(photo credit: AP)
Iranian President Mahmoud Ahmadinejad asked permission to lay a wreath at the World Trade Center site when he comes to New York City next week, but the request was denied, a police official said.
The Iranian president, who is arriving Sunday to address the United Nations' General Assembly, had asked the police department, the US Secret Service and the Port Authority of New York and New Jersey earlier this month for permission to visit the site of the Sept. 11, 2001, terrorist attacks, police spokesman Paul Browne said Wednesday.
The police and Secret Service provide security to visiting heads of state.
The request to enter the fenced-in site was rejected because of ongoing construction there, Browne said. "Requests for the Iranian president to visit the immediate area would also be opposed by the NYPD on security grounds," Browne said.
Police Commissioner Raymond Kelly said earlier Wednesday that the city was considering Ahmadinejad's request, but Browne said about two hours later that Kelly had misspoke.
Kelly's comments prompted outcry from politicians and families of Sept. 11 victims.
The Port Authority, which owns the trade center site and is the only agency that could grant permission to go inside, said it attended a meeting with police regarding dignitary visits, not specifically about Ahmadinejad. At that meeting, it was determined that no dignitaries would be allowed inside the site due to ongoing construction, said Port Authority spokesman Steve Coleman.
It was not clear whether Ahmadinejad wanted to descend to the base of the trade center site, where the fallen twin towers stood, or lay a wreath on a public sidewalk outside the site.
Kelly earlier said he did not know why Ahmadinejad expressed interest in the site. "I am not sure we have the rationale behind it," he said.
White House spokesman Gordon Johndroe said Wednesday that an Ahmadinejad visit to ground zero "is a matter for the city of New York, but it seems more than odd that the president of a country that is a state sponsor of terror would visit ground zero."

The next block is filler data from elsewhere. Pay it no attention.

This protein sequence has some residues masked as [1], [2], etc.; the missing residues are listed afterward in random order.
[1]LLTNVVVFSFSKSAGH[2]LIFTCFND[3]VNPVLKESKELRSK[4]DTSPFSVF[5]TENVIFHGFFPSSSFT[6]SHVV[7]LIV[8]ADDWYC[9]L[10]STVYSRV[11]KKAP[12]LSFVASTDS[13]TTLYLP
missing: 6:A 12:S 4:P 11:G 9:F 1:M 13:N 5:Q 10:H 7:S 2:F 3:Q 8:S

The US ambassador to the United Nations, Zalmay Khalilzad, told reporters Wednesday that the United States would not support Iran's attempt to use the site for a "photo op."
"Iran can demonstrate its seriousness about concern with regard to terrorism by taking concrete actions," such as dropping support for Hizbullah and suspending their uranium enrichment program, Khalilzad said.
Iran and the US have not had diplomatic relations since Washington cut its ties with Teheran after Iranian students stormed the US Embassy in Teheran in 1979. The Bush administration has accused Iran of arming Shiite Muslim militants in Iraq and seeking to develop nuclear weapons.
In a television appearance earlier this week, Ahmadinejad said his country wanted peace and friendship with the United States, despite mounting tensions between the two countries.
Mohammad Mir Ali Mohammadi, spokesman for the Iranian mission to the UN, said he was not notified officially that Ahmadinejad would not be allowed at the site, but said it was unfortunate.
"President Ahmadinejad intended to lay a wreath at the site of ground zero in order to pay tribute to the victims of the terrorists attack of Sept. 11, 2001. We are hopeful that we can still work something out with the police department," he said.